February 19, 2024
Sodium Valproate (Epilim) Inquiry
In November 2020, the Minister for Health, Mr Stephen Donnelly, announced that an inquiry would take place into the historical licensing and use of the epilepsy drug Sodium Valproate (also...
Following the new government guidelines introduced on Friday 27th of March, all non-essential businesses have closed but work does continue behind closed doors.
While the situation is changing at a rapid pace and the only thing that is certain is that none of us know where the economy will land, there are some practical measures that companies can implement to avoid insolvency.
1. Talking to the Bank
Following a meeting with the Minister of Finance on Wednesday 18th March, the heads of the State’s five main banks agreed to extend payment holidays to businesses affected by the economic crisis sparked by Covid-19.
Companies that are currently struggling with cash flow issues and other problems caused by Covid-19 should contact their bank as soon as possible to discuss the possibility of a moratorium on loan repayments during the coming months. These payment holidays could be the vital component that allows businesses to survive throughout the coming months.
2. Managing cashflow
Businesses should immediately look at ways to lower variable costs, delay any discretionary spending, extend payables, expedite receivables and explore alternative payment options within your supply chain.
For example, a conversation with your landlord should be initiated as soon as possible. Landlords of commercial properties will often be using rent payments to repay a loan. If you notify the landlord of financial difficulties, they may be able to obtain a freeze on those loan repayments during the coming months and they may then agree to a pause on rent payments also.
3. Using the available government supports
As you’ve no doubt read over the last week, the Emergency Measures in the Public Interest (Covid-19) Act was enacted on March 27th. This Act will help businesses survive through this unprecedented situation. All businesses should engage with Revenue to see what supports are applicable.
The most significant support is the Temporary Wage Subsidy Scheme – See our article on this here. This scheme is designed to help companies retain employees through the duration of the pandemic by paying a subsidy equal to up to 70 per cent of their take-home pay, to a maximum of €410 a week. There are, of course, terms and conditions. The employer must show they have lost at least 25 per cent of turnover and that they do not have the liquidity, or cash, to pay. The full details of this scheme will be published by the Revenue Commissioners once emergency legislation is passed.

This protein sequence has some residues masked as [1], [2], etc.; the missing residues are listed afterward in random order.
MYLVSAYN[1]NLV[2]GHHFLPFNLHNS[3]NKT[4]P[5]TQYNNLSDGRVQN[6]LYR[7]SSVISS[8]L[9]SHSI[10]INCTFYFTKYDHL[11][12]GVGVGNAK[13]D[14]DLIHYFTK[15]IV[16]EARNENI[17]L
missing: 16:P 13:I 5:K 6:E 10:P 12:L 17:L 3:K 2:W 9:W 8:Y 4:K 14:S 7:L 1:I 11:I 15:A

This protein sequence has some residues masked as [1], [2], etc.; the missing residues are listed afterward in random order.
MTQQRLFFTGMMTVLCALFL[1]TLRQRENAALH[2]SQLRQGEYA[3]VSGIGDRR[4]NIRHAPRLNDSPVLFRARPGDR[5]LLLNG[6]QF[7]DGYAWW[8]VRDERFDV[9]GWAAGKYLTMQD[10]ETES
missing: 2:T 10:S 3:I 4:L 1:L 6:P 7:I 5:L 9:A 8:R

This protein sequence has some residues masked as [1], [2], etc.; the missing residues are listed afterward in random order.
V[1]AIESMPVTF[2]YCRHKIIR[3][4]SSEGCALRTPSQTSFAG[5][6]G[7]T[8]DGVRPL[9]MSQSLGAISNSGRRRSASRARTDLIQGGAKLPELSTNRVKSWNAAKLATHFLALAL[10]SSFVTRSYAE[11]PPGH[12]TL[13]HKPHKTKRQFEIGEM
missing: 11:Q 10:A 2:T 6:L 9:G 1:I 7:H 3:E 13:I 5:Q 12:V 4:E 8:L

Other supports include:
4. Reviewing insurance cover
Some insurance policies cover business interruption or employee compensation and Companies should review their policies to ascertain whether they have insurance cover for some of the losses that may arise due to COVID-19. It is always important to make any claims under an insurance policy promptly.
6. Reviewing Contracts
Some contracts may contain a force majeure clause which will allow a party to terminate the contract where an event such as a global pandemic has occurred. Even if the contract does not contain a force majeure clause, a party may still be entitled to terminate the contract in circumstances where it simply cannot be performed. Terminating a contract may lead to a dispute and possibly litigation. It is recommended to take legal advice before taking a serious step such as terminating a valuable contract.
7. Reducing staff numbers
The government have expressed a strong desire to keep people on the payroll as long as possible. It will be better for the economy in the long run. The Temporary Wage Subsidy Scheme has certainly made it easier for businesses to do that. However, it’s a reality that many companies will have to let staff go during this difficult period. Companies who have had to cease trading for example. For more on this please see our article providing guidance for employers on lay off, short time and redundancies. Short time and temporary lay offs, in conjunction with the Government’s Covid-19 Pandemic Unemployment payment will cushion the blow to some extent for many of those employees let go.
7. Trading through the difficulties
When a Company is experiencing financial difficulties, the directors of the Company have a statutory duty not to trade in a reckless or fraudulent manner. If a director believes the Company is insolvent and cannot pay its debts as they fall due but continues to trade, then the Director may face repercussions in the future.
If the Company is ultimately liquidated, the liquidator will examine the books and records of the Company and consider whether the former directors should be pursued personally for reckless or fraudulent trading.
Examinership is a process whereby court protection is obtained to assist the survival of a Company. An application can be made to obtain court protection for a Company from its creditors in circumstances where the Company is insolvent but has a reasonable prospect of survival.
An Examiner is appointed to the Company and his job is to assist the Company in restructuring and surviving. New outside investment in the Company is usually required for examinership to work. The main aim of examinership is to save jobs.
The government have implemented certain measures that will help cushion the significant blow to most Irish businesses. Companies need to take action now, leveraging the available government support, looking at outgoings, cashflow and insurance, among other elements.
If you’d like to discuss your options around insolvency, please contact our Insolvency Team today at firstname.lastname@example.org or 01 644 5800. We can arrange a phone or video meeting to discuss your issues.
About the author; Dermot McClean, Solicitor on the Insolvency Team.
Contact our office
Make an enquiry